The Stuart Hall Project by award-winning documentarian John Akomfrah (The Nine Muses) opens this Friday with a director Q&A. This emotionally charged portrait of venerated cultural theorist Stuart Hall was originally shown as an installation on three separate screens as part of the Liverpool Biennial 2012.
This is a reblog of a post by Parminder Vir on her experience of seeing the original installation. Parminder is the founder and director of PVL Media, with over 25 years experience working in film and media production, finance, and development.
The Unfinished Conversation 2012, by John Akomfrah
For several years now, I have heard that John Akomfrah was making a film about Stuart Hall, so it was great to take a train up to Liverpool on Saturday 17th to see the installation as part of the Liverpool Biennial 2012.
The film unfolds over three screens and takes us from the colonial Jamaica in which Stuart Hall was born to the cold, gray Britain to which he came as a student in 1951. The film, just 45 minutes long, is beautiful, evocative, creative and ambitious. Stuart Hall’s musical voice conveys very simply and yet with universal truth, his internal and external struggles and achievements.
The music is fantastic, lifting the images, for a deeper emotional experience. It was good to see some of the archive from Redemption Songs, the series about history, culture and politics of the Caribbean produced by Barraclough Carey on which I worked as a Series Researcher in 1989. Also a clip from the launch of the Black Experience at the Commonwealth Institute, the last GLC programme I commissioned and produced.
For Julian and I watching the film is being reminded of our shared journey in which Stuart Hall has played a huge role. A dear family friend and mentor for us and many of our generations, Stuart has enabled us all to see identity and ethnic race as not being fixed but “a never ending conversation”. He has often shared the story of being the “darkest” member of his family and the effect that it had on his identity in Jamaica. The liberation in 1968 when he defined himself as black, both a colour of his skin but also his place in Britain. Black as a political identity is what I and many of us engaged with the antiracist politics, embraced. It was the not our colour or our racial origins that defined our identity but our political position in British society. In 1987, I recall giving a talk to students in Morehouse College, a historically black college in the USA and referring to myself as “Black” being asked why I refer to myself as black when I am clearly Asian! It was in this moment of shared history, that Julian Henriques, a son of West Indian Professor and I a daughter of a Punjabi postal worker met and married, thus continuing the never ending conversation of identity. We owe Stuart Hall and his contemporary’s gratitude and respect for they dared to challenge and change our place in this society.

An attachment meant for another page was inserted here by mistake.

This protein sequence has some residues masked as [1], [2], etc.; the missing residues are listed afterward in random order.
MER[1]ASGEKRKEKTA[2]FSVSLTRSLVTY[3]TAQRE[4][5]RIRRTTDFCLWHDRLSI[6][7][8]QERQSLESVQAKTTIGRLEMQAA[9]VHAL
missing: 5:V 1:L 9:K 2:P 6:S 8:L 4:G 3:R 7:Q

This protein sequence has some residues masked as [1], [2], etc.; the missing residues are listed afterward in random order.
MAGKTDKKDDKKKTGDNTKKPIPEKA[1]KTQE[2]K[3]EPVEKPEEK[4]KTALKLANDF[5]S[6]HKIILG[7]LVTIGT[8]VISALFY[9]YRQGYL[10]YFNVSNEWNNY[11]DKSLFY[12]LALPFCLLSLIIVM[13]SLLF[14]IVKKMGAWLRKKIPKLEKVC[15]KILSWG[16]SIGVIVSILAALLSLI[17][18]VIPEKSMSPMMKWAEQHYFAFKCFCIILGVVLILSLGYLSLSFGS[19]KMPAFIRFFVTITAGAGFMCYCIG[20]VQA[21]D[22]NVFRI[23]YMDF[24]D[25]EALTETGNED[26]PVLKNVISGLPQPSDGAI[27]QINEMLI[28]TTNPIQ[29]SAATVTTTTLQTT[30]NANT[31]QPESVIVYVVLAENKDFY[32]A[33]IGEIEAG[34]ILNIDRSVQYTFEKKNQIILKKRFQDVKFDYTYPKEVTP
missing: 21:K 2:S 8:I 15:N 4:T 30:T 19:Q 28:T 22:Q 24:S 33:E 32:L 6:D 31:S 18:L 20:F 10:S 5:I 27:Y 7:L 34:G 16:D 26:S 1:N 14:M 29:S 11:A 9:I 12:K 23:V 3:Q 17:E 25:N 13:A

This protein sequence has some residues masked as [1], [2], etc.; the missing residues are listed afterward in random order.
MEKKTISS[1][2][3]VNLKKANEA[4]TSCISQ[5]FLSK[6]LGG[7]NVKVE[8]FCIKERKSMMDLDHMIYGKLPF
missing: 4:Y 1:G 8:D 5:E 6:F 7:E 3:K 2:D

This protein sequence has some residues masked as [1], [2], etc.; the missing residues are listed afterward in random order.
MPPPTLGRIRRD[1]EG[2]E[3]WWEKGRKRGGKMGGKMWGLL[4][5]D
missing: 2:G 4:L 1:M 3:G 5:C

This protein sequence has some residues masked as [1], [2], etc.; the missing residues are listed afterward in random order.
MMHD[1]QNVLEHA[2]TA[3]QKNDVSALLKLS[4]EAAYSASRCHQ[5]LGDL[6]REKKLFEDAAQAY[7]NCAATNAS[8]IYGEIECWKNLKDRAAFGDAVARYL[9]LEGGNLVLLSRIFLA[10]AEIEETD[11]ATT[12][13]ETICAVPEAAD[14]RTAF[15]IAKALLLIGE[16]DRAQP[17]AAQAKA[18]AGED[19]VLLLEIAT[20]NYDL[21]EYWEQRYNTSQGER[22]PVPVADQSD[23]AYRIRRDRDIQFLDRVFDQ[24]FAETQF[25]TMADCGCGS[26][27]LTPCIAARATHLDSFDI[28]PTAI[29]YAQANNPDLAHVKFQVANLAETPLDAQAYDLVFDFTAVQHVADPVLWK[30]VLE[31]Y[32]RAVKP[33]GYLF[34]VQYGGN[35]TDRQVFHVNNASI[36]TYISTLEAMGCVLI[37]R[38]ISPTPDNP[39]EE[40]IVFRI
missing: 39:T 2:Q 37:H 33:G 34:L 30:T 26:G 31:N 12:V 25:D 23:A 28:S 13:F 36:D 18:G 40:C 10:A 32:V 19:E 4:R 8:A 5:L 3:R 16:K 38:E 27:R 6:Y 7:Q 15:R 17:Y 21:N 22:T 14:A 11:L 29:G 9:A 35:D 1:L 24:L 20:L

On my way back, I run into David A. Bailey, renowned British Afro-Caribbean curator, photographer, writer and cultural facilitator, alighting from a train with a group of his friends, on his way to see The Unfinished Conversation 2012. We hug and in that moment I recall another moment, when Black and Asian creativity came together and thrived, the GLC Moment.
The Unfinished Conversation was funded by Grants For Arts, Arts Council England and supported by the Bluecoat, New Art Exchange, Nottingham and the W.E.B. Du Bois Institute for African and African American Research, Harvard University, Royal College Inspire Programme and Akomfrah’s own Smoking Dogs Films Production company.
The Stuart Hall Project opens on Friday 6 September with a director Q&A.